Many of the diegetic (when Orpheus’s band plays) and non-diegetic music pieces in the film were composed by Roland Barker, who had affiliations with the popular Chicago industrial/EBM label Wax Trax label, with his brother, Paul Barker, being a member of Ministry. Barker’s compositions are performed by musicians including Barker himself, Dennis Rea, Amy Denio (Tiptons, Tone Dogs, KMFDM) and another Ministry member, drummer Bill Rieflin.

This film is obviously a work of love for art, being an independent brainchild of director McGinley, with an interesting weave of various plot elements: industrial rock, future dystopias, Greek mythology, corporate mind control, punk/new wave culture, outsider art and some classic, fast 80s skateboarding. Anyone familiar with the story of Orpheus and Eurydice will know that that it doesn’t end well, and the film ends with tragedy that sees the various other protagonists fortify their bonds of friendship in the end.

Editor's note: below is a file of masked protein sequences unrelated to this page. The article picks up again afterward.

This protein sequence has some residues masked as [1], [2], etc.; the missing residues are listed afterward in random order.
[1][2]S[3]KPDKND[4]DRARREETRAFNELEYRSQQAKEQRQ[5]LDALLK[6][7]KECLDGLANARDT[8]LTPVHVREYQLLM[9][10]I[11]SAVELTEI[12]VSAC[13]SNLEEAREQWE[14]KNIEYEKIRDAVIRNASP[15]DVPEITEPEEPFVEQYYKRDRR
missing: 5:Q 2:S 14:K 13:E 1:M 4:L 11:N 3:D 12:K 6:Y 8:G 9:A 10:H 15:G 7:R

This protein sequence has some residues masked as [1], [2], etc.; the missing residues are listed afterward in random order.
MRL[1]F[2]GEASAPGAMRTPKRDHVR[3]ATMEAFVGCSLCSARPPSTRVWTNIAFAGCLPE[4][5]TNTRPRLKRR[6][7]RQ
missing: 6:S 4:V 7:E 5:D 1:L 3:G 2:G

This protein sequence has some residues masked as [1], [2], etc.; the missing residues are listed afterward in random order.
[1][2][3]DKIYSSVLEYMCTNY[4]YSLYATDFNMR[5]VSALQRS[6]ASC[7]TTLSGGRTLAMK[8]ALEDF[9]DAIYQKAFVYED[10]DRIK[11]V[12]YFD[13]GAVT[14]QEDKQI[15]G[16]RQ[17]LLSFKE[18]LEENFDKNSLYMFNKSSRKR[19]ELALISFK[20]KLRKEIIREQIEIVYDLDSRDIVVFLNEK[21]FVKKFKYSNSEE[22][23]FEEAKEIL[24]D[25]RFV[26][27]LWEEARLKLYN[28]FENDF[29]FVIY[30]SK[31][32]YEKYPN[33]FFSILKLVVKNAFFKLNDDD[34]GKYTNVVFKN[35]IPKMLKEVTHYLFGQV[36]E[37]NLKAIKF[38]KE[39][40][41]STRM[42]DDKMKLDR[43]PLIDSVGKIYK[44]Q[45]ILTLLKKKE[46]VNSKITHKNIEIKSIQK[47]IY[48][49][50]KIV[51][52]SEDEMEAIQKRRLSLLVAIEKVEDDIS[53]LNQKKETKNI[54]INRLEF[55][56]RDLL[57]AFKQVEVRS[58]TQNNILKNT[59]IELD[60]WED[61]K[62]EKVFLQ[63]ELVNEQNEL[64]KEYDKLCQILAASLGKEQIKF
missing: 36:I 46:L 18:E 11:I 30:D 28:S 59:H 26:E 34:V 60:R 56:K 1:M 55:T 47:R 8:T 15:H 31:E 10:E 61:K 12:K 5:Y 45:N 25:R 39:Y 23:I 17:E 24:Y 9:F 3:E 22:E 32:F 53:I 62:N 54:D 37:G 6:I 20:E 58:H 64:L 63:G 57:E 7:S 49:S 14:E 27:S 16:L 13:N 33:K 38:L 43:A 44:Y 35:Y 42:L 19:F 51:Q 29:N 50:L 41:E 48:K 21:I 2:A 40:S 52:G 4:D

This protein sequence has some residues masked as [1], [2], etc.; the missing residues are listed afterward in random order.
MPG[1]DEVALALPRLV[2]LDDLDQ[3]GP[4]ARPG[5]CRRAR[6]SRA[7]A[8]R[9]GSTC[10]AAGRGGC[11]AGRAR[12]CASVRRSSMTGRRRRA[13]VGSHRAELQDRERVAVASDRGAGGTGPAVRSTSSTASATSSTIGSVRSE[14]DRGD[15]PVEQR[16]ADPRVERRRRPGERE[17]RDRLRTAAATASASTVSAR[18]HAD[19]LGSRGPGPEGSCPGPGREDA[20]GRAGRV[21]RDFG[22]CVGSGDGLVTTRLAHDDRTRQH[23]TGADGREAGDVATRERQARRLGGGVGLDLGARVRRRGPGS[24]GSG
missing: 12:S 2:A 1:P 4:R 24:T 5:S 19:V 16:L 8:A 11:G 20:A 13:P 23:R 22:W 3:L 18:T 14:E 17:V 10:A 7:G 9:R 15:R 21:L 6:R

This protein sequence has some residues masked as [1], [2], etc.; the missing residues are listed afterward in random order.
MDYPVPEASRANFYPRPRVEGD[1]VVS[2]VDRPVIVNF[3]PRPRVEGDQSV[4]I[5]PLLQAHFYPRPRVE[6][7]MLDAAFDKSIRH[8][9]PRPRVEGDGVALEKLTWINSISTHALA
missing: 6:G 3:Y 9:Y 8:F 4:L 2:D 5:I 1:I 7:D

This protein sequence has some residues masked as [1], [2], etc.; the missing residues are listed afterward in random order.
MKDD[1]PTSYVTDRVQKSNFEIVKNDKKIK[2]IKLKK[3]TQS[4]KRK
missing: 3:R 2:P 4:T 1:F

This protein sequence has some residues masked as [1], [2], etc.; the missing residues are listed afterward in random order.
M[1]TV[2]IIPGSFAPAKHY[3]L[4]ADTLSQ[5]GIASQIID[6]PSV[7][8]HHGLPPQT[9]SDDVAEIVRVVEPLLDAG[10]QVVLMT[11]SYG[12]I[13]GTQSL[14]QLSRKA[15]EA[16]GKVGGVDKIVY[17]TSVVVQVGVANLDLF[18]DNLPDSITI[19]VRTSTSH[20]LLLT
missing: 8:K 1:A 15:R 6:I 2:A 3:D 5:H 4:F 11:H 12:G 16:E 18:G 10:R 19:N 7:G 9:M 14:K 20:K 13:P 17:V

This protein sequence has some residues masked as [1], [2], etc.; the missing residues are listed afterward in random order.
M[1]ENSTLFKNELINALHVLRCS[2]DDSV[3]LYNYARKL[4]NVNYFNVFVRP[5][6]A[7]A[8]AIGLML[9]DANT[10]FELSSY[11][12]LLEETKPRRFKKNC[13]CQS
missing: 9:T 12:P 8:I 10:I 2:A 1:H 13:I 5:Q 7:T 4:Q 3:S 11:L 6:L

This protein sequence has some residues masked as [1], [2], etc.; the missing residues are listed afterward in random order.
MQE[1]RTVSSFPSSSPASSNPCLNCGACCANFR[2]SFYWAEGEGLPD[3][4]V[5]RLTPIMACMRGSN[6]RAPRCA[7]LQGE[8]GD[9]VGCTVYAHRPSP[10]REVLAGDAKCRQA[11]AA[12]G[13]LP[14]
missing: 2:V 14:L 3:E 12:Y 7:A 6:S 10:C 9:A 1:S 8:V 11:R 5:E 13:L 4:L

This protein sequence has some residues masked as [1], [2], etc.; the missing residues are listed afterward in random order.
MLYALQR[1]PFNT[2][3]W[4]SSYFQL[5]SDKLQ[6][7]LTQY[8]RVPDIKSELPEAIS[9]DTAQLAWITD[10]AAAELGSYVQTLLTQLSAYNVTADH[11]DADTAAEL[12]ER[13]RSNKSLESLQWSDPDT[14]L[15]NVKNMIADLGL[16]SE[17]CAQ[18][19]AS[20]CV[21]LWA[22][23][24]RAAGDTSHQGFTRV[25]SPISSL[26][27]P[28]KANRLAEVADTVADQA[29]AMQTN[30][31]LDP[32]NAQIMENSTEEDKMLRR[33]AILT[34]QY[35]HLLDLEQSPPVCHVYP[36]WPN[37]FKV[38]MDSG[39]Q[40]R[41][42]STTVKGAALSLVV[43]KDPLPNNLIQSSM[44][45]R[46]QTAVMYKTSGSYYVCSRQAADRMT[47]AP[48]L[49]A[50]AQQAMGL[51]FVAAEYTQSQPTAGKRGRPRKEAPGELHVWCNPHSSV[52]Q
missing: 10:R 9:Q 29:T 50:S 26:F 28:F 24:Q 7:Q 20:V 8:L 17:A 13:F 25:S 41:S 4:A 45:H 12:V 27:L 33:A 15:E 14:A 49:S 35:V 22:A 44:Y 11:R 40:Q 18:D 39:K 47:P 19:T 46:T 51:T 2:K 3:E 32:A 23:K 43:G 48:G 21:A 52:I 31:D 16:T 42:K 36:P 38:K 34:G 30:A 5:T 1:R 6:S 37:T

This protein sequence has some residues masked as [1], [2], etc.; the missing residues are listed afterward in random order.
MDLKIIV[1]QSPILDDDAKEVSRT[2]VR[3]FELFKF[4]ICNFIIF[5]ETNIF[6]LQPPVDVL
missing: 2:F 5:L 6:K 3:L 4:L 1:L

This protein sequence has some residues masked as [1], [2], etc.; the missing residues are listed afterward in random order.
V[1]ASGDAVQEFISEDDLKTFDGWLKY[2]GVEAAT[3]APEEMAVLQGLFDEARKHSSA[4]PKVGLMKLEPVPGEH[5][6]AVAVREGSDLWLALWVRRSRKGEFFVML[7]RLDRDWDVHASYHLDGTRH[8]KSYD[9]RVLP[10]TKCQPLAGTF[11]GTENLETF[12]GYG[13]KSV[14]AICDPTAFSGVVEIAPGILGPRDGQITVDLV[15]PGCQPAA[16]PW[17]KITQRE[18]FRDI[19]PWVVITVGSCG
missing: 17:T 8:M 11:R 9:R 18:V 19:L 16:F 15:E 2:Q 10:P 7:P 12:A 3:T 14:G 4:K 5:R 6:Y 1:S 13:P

From the late 1970s and into the 1980s, there was a sub-genre of film emerging that a film like Shredder Orpheus sort of fit into — where new, young directors came onto the scene and took on the new wave and punk movements and mixed it up varying degrees of dystopian, speculative fiction. In America you had films like the aforementioned 1984’s Repo Man (Directed by Alex Cox) and 1982’s Liquid Sky (Directed by Slava Tsukerman), along with other films in the same canon such as 1983’s Suburbia (Directed by Penelope Spheeris)  and 1982’s Smithereens (Directed by Susan Seidelman) — all films came before Shredder Orpheus arrived on the scene, and this small list is just the tip of the iceberg — there’s many more weirder and “B-movie” specimens out there if you look hard enough (how about 1986’s Vicious Lips?)